- KPIs can be visualized in a chart. (If you can’t quickly sketch a bar chart of results, you might not have a KPI.)
- KPIs can answer the question, “Are we on track to achieving this goal?”
Depending on the goal or internal challenge you’re addressing, you’ll employ different types of measures. For example, improving the quality of the customer experience could be measured by the time it takes to complete a task, the number of customer complaints, a percentage of expected behaviors, cost of expenses, etc.
Projects are multi-step initiatives you complete to improve your overall performance. (Compared to single-step efforts, which are really just tasks...see #6 below.) Your strategic plan could include construction projects, such as building a new bridge, or even intellectual projects, like redesigning the customer onboarding process. Remember, these are strategic projects—your organization will have numerous, non-strategic projects that don’t belong in your plan. Strategic projects are typically tracked in Gantt charts, and should support your goals and improve your measures...all the pieces fit together like a puzzle.
The operational elements of your strategic planning relate to your daily ongoing activities. A bakery’s daily operations might include tracking the number of buns made or rate of on-time deliveries. If this data goes awry, no amount of innovation will keep your strategy afloat.
Every company has a massive amount of operational data and it can be tough to decide what belongs in your strategy. Again, strategic planning is not the same as operational planning. To avoid internal arguments, consider creating a goal around operational excellence and adding a few KPIs in that area. This will ensure that operations has a presence in your strategy report—just follow the strategy framework you established to avoid creating confusion.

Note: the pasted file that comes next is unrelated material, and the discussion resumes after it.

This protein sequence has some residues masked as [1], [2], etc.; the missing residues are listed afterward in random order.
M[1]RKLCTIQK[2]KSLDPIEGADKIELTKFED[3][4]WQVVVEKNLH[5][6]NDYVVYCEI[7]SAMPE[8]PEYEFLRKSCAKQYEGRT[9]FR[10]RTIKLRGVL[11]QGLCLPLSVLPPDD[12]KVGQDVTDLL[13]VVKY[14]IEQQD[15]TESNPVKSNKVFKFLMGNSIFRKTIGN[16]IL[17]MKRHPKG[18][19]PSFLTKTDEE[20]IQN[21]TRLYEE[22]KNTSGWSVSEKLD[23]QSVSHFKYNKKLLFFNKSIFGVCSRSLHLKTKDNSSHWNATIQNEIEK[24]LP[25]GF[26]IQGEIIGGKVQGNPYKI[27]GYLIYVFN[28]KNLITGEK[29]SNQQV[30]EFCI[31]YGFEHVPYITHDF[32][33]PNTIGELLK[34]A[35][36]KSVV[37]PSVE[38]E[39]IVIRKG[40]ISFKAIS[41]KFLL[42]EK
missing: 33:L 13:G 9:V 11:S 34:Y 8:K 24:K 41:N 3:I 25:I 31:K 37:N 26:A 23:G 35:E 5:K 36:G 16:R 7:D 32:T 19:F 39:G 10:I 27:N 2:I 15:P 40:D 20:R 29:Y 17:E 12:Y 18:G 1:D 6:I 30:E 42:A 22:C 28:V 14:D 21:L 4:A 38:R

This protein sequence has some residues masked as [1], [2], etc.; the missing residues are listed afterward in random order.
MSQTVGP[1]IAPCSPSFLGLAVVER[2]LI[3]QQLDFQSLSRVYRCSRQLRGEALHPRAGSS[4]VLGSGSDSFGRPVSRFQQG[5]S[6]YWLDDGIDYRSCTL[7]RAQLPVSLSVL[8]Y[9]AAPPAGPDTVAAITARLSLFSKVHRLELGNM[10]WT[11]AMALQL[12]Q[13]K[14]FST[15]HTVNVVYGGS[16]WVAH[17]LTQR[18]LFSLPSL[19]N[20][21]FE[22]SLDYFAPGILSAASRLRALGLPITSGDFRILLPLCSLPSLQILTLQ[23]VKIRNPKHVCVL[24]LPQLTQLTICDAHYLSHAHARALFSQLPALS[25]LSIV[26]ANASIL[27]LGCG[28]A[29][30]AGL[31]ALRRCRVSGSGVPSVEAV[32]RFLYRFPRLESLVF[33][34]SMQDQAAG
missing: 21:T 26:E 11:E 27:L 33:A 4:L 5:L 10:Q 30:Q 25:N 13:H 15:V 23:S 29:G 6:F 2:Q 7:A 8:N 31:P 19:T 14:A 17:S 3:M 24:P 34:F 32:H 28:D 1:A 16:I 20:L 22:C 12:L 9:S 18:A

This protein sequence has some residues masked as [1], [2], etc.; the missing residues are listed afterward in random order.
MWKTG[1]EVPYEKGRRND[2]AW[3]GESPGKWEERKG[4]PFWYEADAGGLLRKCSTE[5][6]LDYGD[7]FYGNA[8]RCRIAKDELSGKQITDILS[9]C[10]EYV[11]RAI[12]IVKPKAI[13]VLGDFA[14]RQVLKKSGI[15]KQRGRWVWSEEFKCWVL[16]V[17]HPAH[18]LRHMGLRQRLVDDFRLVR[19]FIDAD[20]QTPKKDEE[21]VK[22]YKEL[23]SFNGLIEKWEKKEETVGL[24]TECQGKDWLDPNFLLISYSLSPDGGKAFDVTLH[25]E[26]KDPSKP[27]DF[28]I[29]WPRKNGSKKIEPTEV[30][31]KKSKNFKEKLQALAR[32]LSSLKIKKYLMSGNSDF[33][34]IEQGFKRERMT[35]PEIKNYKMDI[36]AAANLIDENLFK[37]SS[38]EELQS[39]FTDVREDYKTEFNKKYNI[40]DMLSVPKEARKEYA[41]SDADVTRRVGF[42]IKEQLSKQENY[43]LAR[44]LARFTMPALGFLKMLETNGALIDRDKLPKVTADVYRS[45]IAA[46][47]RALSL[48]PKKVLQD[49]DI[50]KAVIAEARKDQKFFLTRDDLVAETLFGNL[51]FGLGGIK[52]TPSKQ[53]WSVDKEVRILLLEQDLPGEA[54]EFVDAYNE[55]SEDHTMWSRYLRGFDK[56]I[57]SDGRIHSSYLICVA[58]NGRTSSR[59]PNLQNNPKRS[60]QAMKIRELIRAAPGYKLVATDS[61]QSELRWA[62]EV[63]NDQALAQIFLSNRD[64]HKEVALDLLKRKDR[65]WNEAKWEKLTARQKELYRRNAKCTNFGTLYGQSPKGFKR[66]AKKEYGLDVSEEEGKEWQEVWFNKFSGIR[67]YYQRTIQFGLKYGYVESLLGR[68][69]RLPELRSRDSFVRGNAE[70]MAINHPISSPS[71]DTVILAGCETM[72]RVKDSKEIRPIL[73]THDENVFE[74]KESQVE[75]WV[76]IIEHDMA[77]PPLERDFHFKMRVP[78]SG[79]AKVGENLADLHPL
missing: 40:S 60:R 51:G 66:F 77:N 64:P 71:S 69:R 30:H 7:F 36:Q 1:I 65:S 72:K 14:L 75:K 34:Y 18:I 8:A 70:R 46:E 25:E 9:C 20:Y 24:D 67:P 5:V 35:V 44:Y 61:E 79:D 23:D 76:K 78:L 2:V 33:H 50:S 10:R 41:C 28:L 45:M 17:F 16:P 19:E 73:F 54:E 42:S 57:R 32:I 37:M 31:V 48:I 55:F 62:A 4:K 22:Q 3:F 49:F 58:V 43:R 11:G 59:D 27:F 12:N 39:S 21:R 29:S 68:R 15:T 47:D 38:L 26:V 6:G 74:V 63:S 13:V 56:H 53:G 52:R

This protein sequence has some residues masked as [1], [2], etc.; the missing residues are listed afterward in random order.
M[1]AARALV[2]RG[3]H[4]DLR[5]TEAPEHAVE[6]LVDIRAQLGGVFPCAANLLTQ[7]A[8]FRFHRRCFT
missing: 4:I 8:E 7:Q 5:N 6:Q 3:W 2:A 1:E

6. Action Items
Action items are simpler efforts, sometimes known as tasks. When you have the big components of a strategic plan in place (specifically #1-4 above), you still need to manage and report on that plan. You need to discuss it and make adjustments. How? With some concerted legwork.
All the small things that happen in a strategy discussion or reporting meeting should be translated into action items. Anytime someone says, “Do this,” “Follow up with that,” “Adjust this,” or “Research that,” you need to capture these action items and follow up with reminders (you can do all this in ClearPoint). You may even need to create a full-blown strategic action plan. These tasks are very important to keep your strategy alive and breathing.
Realizing your strategic plan may lack some structure? Shape up your plan and all its key elements with these free templates.
The next time you look at your strategy...
Take a moment to question its structure. If your strategy seems confusing or isn’t providing the value you expected, maybe you just need to tighten up your framework. Get your perspectives, goals, measures, and projects into organized sections—focusing on the key elements of a strategy creates the structure you need to successfully execute your plan.
If you’d like to read in more detail about how to actually do strategic planning, this guide will walk you through the process. Or if you want to talk about it with people who’ve been strategy planning for a long time, contact us. We can help.